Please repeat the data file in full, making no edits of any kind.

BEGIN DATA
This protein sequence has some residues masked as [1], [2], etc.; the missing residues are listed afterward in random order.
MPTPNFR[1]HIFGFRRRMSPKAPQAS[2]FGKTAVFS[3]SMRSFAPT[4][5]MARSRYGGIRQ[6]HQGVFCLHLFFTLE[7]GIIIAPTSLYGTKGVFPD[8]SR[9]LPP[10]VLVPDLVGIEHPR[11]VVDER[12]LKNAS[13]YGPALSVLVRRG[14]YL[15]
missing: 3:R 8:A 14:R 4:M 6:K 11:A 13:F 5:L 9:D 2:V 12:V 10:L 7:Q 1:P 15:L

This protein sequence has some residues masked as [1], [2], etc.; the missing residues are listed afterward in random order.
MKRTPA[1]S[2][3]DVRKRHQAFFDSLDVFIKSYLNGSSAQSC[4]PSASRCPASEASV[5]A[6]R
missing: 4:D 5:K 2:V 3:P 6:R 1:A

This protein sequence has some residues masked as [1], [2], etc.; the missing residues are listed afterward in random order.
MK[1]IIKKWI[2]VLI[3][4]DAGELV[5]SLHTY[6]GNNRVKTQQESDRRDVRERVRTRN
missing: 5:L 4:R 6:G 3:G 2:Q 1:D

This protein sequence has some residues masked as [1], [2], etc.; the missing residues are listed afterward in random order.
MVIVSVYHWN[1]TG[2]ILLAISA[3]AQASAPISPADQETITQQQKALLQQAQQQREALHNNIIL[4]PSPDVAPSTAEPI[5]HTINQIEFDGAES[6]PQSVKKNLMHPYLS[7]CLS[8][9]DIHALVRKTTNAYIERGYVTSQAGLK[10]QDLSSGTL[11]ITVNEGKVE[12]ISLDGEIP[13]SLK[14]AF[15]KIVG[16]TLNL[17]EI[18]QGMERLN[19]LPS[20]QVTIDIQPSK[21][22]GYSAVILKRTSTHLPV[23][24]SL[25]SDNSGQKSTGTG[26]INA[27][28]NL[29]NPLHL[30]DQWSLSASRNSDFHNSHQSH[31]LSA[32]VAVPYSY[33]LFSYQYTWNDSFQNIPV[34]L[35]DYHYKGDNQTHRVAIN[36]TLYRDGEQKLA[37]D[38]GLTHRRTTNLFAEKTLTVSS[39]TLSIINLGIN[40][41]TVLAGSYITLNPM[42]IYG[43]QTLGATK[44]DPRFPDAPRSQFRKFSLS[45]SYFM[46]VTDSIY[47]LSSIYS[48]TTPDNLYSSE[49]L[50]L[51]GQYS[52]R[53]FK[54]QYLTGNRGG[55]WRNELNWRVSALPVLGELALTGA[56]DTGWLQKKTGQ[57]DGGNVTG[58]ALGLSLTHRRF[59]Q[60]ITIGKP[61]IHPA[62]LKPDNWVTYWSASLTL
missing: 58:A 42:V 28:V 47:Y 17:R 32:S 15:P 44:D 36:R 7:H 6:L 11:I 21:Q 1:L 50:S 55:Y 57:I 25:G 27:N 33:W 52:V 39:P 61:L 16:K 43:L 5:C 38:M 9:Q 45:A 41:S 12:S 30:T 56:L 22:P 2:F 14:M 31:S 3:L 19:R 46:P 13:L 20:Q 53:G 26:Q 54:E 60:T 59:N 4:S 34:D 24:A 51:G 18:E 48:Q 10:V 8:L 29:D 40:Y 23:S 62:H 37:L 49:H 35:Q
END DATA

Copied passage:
This protein sequence has some residues masked as [1], [2], etc.; the missing residues are listed afterward in random order.
MPTPNFR[1]HIFGFRRRMSPKAPQAS[2]FGKTAVFS[3]SMRSFAPT[4][5]MARSRYGGIRQ[6]HQGVFCLHLFFTLE[7]GIIIAPTSLYGTKGVFPD[8]SR[9]LPP[10]VLVPDLVGIEHPR[11]VVDER[12]LKNAS[13]YGPALSVLVRRG[14]YL[15]
missing: 3:R 8:A 14:R 4:M 6:K 11:A 13:F 5:L 9:D 2:V 12:V 10:L 7:Q 1:P 15:L

This protein sequence has some residues masked as [1], [2], etc.; the missing residues are listed afterward in random order.
MKRTPA[1]S[2][3]DVRKRHQAFFDSLDVFIKSYLNGSSAQSC[4]PSASRCPASEASV[5]A[6]R
missing: 4:D 5:K 2:V 3:P 6:R 1:A

This protein sequence has some residues masked as [1], [2], etc.; the missing residues are listed afterward in random order.
MK[1]IIKKWI[2]VLI[3][4]DAGELV[5]SLHTY[6]GNNRVKTQQESDRRDVRERVRTRN
missing: 5:L 4:R 6:G 3:G 2:Q 1:D

This protein sequence has some residues masked as [1], [2], etc.; the missing residues are listed afterward in random order.
MVIVSVYHWN[1]TG[2]ILLAISA[3]AQASAPISPADQETITQQQKALLQQAQQQREALHNNIIL[4]PSPDVAPSTAEPI[5]HTINQIEFDGAES[6]PQSVKKNLMHPYLS[7]CLS[8][9]DIHALVRKTTNAYIERGYVTSQAGLK[10]QDLSSGTL[11]ITVNEGKVE[12]ISLDGEIP[13]SLK[14]AF[15]KIVG[16]TLNL[17]EI[18]QGMERLN[19]LPS[20]QVTIDIQPSK[21][22]GYSAVILKRTSTHLPV[23][24]SL[25]SDNSGQKSTGTG[26]INA[27][28]NL[29]NPLHL[30]DQWSLSASRNSDFHNSHQSH[31]LSA[32]VAVPYSY[33]LFSYQYTWNDSFQNIPV[34]L[35]DYHYKGDNQTHRVAIN[36]TLYRDGEQKLA[37]D[38]GLTHRRTTNLFAEKTLTVSS[39]TLSIINLGIN[40][41]TVLAGSYITLNPM[42]IYG[43]QTLGATK[44]DPRFPDAPRSQFRKFSLS[45]SYFM[46]VTDSIY[47]LSSIYS[48]TTPDNLYSSE[49]L[50]L[51]GQYS[52]R[53]FK[54]QYLTGNRGG[55]WRNELNWRVSALPVLGELALTGA[56]DTGWLQKKTGQ[57]DGGNVTG[58]ALGLSLTHRRF[59]Q[60]ITIGKP[61]IHPA[62]LKPDNWVTYWSASLTL
missing: 58:A 42:V 28:V 47:Y 17:R 32:S 15:P 44:D 36:R 7:H 6:L 11:I 21:Q 1:L 50:S 55:Y 57:I 25:G 27:N 33:W 52:V 39:P 61:L 16:K 43:L 5:C 38:M 9:Q 45:A 41:S 12:S 30:T 56:L 22:P 2:F 14:M 31:S 3:L 19:R 46:P 13:L 20:Q 53:G 26:Q 54:E 60:T 59:N 4:S 34:D 24:A 51:G 18:E 48:Q 10:V 8:L 29:D 40:Y 23:S 62:H 37:L 49:H 35:Q